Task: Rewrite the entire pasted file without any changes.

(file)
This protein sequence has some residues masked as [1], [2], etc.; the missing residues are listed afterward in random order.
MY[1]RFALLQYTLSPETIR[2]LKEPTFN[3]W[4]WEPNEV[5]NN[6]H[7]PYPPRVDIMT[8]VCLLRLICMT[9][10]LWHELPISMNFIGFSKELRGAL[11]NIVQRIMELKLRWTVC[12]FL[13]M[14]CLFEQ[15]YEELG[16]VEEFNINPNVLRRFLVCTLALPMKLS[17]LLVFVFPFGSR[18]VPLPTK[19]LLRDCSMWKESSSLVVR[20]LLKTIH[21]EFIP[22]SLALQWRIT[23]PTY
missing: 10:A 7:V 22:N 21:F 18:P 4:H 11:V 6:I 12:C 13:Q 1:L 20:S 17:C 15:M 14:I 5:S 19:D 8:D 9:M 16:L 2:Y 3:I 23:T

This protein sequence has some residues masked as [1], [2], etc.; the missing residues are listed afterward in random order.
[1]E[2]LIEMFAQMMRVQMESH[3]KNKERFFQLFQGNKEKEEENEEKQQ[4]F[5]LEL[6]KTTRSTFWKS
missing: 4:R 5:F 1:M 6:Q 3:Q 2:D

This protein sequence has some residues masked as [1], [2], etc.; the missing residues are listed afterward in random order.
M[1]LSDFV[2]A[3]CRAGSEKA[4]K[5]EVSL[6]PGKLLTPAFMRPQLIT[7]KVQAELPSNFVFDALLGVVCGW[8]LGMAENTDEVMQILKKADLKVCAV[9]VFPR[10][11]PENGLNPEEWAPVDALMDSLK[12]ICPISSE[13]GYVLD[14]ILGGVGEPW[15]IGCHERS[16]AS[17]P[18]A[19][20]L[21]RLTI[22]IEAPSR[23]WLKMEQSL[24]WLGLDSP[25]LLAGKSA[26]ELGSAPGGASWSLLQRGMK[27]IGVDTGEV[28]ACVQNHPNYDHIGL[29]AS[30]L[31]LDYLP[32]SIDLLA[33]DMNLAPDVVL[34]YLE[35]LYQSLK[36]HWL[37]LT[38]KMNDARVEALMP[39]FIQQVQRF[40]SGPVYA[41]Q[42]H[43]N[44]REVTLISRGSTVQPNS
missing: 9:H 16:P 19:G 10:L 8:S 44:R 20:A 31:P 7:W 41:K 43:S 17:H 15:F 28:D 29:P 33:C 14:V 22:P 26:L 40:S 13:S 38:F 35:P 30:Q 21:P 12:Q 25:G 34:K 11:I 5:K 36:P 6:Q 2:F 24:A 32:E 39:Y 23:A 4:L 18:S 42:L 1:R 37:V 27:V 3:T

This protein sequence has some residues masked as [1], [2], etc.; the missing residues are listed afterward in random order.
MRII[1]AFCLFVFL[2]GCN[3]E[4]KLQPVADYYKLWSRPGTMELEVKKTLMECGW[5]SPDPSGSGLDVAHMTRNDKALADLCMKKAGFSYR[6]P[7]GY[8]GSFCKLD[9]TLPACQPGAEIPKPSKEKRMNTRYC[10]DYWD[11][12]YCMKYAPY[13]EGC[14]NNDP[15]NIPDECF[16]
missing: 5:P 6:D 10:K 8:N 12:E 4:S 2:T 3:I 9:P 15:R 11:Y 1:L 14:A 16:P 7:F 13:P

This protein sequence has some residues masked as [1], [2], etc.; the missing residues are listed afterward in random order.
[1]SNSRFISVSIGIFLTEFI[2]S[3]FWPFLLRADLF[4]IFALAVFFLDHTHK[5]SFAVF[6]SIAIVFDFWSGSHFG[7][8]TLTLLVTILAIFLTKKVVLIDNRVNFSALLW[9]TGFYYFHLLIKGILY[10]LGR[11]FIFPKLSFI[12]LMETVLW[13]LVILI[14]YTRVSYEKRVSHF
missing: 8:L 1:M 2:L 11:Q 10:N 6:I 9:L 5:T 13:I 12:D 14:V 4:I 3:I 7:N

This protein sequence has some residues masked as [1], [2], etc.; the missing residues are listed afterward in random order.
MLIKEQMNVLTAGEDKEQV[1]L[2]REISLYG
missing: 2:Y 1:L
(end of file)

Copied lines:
This protein sequence has some residues masked as [1], [2], etc.; the missing residues are listed afterward in random order.
MY[1]RFALLQYTLSPETIR[2]LKEPTFN[3]W[4]WEPNEV[5]NN[6]H[7]PYPPRVDIMT[8]VCLLRLICMT[9][10]LWHELPISMNFIGFSKELRGAL[11]NIVQRIMELKLRWTVC[12]FL[13]M[14]CLFEQ[15]YEELG[16]VEEFNINPNVLRRFLVCTLALPMKLS[17]LLVFVFPFGSR[18]VPLPTK[19]LLRDCSMWKESSSLVVR[20]LLKTIH[21]EFIP[22]SLALQWRIT[23]PTY
missing: 10:A 7:V 22:N 21:F 18:P 4:H 11:V 6:I 12:C 13:Q 1:L 20:S 17:C 15:M 14:I 5:S 19:D 8:D 9:M 16:L 2:Y 3:I 23:T

This protein sequence has some residues masked as [1], [2], etc.; the missing residues are listed afterward in random order.
[1]E[2]LIEMFAQMMRVQMESH[3]KNKERFFQLFQGNKEKEEENEEKQQ[4]F[5]LEL[6]KTTRSTFWKS
missing: 4:R 5:F 1:M 6:Q 3:Q 2:D

This protein sequence has some residues masked as [1], [2], etc.; the missing residues are listed afterward in random order.
M[1]LSDFV[2]A[3]CRAGSEKA[4]K[5]EVSL[6]PGKLLTPAFMRPQLIT[7]KVQAELPSNFVFDALLGVVCGW[8]LGMAENTDEVMQILKKADLKVCAV[9]VFPR[10][11]PENGLNPEEWAPVDALMDSLK[12]ICPISSE[13]GYVLD[14]ILGGVGEPW[15]IGCHERS[16]AS[17]P[18]A[19][20]L[21]RLTI[22]IEAPSR[23]WLKMEQSL[24]WLGLDSP[25]LLAGKSA[26]ELGSAPGGASWSLLQRGMK[27]IGVDTGEV[28]ACVQNHPNYDHIGL[29]AS[30]L[31]LDYLP[32]SIDLLA[33]DMNLAPDVVL[34]YLE[35]LYQSLK[36]HWL[37]LT[38]KMNDARVEALMP[39]FIQQVQRF[40]SGPVYA[41]Q[42]H[43]N[44]REVTLISRGSTVQPNS
missing: 9:H 16:P 19:G 10:L 8:S 44:R 20:A 31:P 7:W 41:K 43:S 17:H 15:F 28:D 29:P 33:C 14:V 22:P 26:L 40:S 13:S 38:F 35:P 30:Q 21:P 12:Q 25:G 34:K 11:I 5:K 36:P 6:Q 2:F 24:A 32:E 39:Y 23:A 4:L 18:S 42:L 1:R 37:V 27:V 3:T

This protein sequence has some residues masked as [1], [2], etc.; the missing residues are listed afterward in random order.
MRII[1]AFCLFVFL[2]GCN[3]E[4]KLQPVADYYKLWSRPGTMELEVKKTLMECGW[5]SPDPSGSGLDVAHMTRNDKALADLCMKKAGFSYR[6]P[7]GY[8]GSFCKLD[9]TLPACQPGAEIPKPSKEKRMNTRYC[10]DYWD[11][12]YCMKYAPY[13]EGC[14]NNDP[15]NIPDECF[16]
missing: 5:P 6:D 10:K 8:N 12:E 4:S 2:T 3:I 9:P 15:R 11:Y 1:L 14:A 16:P 7:F 13:P

This protein sequence has some residues masked as [1], [2], etc.; the missing residues are listed afterward in random order.
[1]SNSRFISVSIGIFLTEFI[2]S[3]FWPFLLRADLF[4]IFALAVFFLDHTHK[5]SFAVF[6]SIAIVFDFWSGSHFG[7][8]TLTLLVTILAIFLTKKVVLIDNRVNFSALLW[9]TGFYYFHLLIKGILY[10]LGR[11]FIFPKLSFI[12]LMETVLW[13]LVILI[14]YTRVSYEKRVSHF
missing: 8:L 1:M 2:L 11:Q 10:N 6:I 9:L 5:T 13:I 12:D 14:V 4:I 3:I 7:N

This protein sequence has some residues masked as [1], [2], etc.; the missing residues are listed afterward in random order.
MLIKEQMNVLTAGEDKEQV[1]L[2]REISLYG
missing: 2:Y 1:L